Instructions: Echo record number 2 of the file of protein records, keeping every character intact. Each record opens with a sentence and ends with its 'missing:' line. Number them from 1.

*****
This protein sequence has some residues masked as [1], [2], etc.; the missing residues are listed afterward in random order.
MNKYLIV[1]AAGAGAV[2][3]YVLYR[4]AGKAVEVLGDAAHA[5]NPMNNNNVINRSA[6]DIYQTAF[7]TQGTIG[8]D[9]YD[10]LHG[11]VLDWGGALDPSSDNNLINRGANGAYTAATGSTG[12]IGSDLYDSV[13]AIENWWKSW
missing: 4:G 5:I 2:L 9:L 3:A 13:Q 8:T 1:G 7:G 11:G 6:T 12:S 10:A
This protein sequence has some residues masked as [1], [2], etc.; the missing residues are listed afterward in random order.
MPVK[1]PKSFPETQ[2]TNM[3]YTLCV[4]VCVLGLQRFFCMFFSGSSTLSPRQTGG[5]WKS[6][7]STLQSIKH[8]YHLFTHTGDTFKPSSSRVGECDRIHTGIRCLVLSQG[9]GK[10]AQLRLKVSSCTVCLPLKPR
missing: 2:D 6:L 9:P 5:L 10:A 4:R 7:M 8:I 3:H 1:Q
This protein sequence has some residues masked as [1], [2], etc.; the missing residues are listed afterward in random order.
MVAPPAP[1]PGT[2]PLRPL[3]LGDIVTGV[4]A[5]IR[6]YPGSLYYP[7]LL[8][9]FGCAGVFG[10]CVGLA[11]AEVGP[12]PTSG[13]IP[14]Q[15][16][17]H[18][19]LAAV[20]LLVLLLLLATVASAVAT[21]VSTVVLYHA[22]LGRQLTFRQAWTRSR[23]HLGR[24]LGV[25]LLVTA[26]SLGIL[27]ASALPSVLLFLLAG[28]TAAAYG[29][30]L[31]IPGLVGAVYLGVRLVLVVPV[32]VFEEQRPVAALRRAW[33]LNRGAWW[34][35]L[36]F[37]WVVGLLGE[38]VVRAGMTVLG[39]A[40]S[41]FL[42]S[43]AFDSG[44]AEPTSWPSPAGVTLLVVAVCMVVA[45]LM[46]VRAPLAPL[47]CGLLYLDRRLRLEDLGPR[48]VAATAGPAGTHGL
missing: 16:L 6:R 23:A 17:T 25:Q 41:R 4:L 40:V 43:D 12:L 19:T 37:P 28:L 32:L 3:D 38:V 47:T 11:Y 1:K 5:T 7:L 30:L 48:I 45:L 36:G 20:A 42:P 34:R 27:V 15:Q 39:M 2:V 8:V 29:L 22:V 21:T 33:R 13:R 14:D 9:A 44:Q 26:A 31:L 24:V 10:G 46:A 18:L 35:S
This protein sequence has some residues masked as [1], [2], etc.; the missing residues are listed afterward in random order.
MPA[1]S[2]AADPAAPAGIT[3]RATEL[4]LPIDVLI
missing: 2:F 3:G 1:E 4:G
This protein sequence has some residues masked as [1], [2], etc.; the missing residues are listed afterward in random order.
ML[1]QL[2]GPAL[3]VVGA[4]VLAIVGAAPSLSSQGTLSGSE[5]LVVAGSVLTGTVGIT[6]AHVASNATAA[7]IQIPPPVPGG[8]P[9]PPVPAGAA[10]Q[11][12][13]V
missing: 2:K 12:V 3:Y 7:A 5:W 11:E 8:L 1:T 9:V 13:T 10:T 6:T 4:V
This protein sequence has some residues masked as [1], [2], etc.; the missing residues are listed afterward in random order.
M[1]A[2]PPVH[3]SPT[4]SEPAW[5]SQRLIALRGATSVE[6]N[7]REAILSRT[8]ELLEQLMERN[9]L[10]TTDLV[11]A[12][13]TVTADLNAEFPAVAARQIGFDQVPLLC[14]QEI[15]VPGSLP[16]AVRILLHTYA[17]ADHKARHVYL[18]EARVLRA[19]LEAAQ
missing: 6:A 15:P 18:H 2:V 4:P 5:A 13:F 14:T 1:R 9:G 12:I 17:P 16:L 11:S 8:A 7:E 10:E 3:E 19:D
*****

This protein sequence has some residues masked as [1], [2], etc.; the missing residues are listed afterward in random order.
MPVK[1]PKSFPETQ[2]TNM[3]YTLCV[4]VCVLGLQRFFCMFFSGSSTLSPRQTGG[5]WKS[6][7]STLQSIKH[8]YHLFTHTGDTFKPSSSRVGECDRIHTGIRCLVLSQG[9]GK[10]AQLRLKVSSCTVCLPLKPR
missing: 2:D 6:L 9:P 5:L 10:A 4:R 7:M 8:I 3:H 1:Q